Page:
Democrat Michael Bloomberg's failed presidential campaign is facing at least two lawsuits from former staffers alleging it didn't keep its promise to pay them through the election.
One lawsuit from field organizer Donna Wood in Miami claims the campaign didn't fulfill its pledge to employ staffers through November 2020 and failed to pay for overtime work, according to the New York Times.
The campaign deprived staffers of "promised income and health care benefits, leaving them and their families potentially uninsured in the face of a global pandemic," the complaint reads.
Wood accused the campaign of hiring workers under false pretenses. She worked for the campaign in Miami, but she filed the lawsuit in New York.
Three former staffers in Utah, Washington, and Georgia also filed a lawsuit in New York City, arguing the campaign fraudulently guaranteed payment through the month of November, according to Politico.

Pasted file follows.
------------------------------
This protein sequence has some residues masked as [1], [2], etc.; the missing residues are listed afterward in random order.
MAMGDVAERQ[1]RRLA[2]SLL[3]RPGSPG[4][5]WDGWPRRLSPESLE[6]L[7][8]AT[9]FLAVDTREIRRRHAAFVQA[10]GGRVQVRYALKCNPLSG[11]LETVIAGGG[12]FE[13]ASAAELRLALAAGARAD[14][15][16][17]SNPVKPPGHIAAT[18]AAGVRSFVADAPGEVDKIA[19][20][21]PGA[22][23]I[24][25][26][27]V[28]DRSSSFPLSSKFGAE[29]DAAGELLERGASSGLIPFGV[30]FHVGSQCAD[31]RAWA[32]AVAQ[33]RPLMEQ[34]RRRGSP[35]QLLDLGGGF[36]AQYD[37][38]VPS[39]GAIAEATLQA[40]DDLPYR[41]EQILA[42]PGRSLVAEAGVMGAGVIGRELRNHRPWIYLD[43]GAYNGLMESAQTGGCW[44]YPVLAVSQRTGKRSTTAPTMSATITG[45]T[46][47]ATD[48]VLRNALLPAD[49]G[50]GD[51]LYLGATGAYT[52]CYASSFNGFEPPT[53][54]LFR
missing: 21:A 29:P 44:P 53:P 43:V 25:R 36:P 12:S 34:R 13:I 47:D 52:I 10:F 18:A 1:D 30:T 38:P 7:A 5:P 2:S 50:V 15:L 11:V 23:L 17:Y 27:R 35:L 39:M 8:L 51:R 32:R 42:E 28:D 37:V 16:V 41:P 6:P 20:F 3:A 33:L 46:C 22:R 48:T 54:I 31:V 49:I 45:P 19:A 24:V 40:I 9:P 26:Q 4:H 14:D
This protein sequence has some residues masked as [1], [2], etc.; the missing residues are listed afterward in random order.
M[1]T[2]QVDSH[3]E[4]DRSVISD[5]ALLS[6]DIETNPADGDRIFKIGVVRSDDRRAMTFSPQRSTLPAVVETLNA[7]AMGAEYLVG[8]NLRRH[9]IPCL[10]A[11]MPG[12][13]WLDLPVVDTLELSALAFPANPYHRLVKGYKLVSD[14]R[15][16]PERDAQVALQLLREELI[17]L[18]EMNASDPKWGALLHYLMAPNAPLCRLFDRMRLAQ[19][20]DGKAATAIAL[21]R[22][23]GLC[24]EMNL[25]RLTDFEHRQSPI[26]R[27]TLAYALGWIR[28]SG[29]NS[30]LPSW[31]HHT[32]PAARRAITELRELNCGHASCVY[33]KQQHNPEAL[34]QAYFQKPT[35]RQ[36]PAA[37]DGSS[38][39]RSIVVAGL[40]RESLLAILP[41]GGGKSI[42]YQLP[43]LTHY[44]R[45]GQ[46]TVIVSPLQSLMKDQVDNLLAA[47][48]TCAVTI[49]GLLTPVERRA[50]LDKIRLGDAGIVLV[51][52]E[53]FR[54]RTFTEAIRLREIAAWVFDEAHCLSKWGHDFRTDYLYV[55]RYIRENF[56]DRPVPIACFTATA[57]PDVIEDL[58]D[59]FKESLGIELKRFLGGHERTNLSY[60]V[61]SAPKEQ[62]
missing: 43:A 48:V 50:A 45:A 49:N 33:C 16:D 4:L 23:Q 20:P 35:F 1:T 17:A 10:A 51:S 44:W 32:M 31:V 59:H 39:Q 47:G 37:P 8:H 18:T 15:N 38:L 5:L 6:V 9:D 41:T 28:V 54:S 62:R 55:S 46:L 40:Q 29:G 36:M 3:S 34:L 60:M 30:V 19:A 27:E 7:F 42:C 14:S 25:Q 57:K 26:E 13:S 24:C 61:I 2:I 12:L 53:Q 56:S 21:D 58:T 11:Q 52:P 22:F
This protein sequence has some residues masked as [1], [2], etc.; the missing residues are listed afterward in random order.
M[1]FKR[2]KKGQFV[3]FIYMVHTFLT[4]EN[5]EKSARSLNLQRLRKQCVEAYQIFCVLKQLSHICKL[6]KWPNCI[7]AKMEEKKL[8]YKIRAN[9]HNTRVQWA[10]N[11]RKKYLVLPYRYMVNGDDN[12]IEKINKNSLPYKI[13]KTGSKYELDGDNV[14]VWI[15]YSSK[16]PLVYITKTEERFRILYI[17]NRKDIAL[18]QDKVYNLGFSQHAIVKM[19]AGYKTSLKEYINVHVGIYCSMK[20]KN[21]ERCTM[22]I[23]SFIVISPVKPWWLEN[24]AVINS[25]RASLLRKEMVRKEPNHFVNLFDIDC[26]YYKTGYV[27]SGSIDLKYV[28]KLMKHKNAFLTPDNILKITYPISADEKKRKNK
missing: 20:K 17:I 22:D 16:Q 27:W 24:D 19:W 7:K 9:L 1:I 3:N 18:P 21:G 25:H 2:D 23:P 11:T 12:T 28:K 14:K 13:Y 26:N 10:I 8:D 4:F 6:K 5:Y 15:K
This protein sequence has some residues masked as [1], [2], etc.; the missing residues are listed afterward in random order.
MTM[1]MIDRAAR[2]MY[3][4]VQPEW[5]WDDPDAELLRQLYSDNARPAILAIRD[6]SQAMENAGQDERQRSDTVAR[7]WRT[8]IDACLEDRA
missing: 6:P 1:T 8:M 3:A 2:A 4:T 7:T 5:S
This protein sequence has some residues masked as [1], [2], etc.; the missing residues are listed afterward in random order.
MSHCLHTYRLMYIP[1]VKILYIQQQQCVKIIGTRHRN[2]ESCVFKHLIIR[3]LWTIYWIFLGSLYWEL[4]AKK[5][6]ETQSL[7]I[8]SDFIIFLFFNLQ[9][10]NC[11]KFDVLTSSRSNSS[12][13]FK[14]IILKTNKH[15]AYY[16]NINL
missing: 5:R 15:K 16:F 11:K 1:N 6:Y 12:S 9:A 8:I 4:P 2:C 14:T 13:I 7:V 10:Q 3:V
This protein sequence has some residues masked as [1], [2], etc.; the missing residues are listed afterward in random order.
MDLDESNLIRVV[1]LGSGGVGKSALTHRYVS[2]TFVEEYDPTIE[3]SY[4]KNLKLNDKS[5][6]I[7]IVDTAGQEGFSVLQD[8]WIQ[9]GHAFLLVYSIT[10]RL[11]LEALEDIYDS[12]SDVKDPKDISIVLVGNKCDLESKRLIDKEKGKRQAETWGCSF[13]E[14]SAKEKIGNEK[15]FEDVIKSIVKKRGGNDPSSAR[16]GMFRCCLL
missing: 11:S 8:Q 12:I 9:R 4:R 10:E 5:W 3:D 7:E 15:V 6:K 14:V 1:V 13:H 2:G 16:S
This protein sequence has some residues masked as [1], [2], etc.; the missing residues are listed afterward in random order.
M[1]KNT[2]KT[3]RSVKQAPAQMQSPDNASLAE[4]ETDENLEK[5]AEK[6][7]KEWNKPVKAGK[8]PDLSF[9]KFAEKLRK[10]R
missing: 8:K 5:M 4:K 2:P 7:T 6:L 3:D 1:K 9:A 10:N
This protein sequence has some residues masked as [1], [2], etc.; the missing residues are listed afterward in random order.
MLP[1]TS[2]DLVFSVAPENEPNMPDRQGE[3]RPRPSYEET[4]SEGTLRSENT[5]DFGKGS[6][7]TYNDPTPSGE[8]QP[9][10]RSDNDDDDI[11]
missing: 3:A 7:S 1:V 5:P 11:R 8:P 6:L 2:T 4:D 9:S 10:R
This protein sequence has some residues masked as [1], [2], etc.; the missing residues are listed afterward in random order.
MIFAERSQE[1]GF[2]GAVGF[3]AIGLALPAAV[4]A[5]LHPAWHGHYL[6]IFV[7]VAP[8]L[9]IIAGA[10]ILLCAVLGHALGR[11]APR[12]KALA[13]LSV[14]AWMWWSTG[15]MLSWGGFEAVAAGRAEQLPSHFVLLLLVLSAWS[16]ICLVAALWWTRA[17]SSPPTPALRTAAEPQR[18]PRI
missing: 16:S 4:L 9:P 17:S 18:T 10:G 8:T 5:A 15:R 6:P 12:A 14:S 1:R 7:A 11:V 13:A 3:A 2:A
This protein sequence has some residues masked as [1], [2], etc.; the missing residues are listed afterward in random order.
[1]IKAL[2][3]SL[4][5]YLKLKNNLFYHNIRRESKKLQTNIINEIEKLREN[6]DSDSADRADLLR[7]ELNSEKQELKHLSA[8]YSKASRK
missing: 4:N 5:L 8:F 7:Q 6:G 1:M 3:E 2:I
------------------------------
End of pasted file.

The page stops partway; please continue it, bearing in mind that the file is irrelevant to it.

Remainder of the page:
The Bloomberg campaign laid off hundreds of workers on Friday as the former New York mayor told employees he would not be creating a super PAC. Instead, Bloomberg used a loophole to transfer $18 million to the DNC, and he also handed over control of his state operations.
After he dropped out of the race in early March, Bloomberg fired employees across all states in which he had operations, except six battleground states. His cancellation of the super PAC last week was followed by the firing of the rest of his remaining staff.
Bloomberg promised field organizers a $6,000-per-month salary, along with a $5,000 relocation stipend and full health, dental, and vision benefits.
The Times reported the contracts it reviewed stipulated the employment with the campaign was "at-will," meaning it could be terminated at any time, as long as the termination is not illegal.
Bloomberg spent almost $1 billion in his failed presidential run, eventually winning just one Super Tuesday contest in American Samoa. He dropped out on March 4 and endorsed Joe Biden.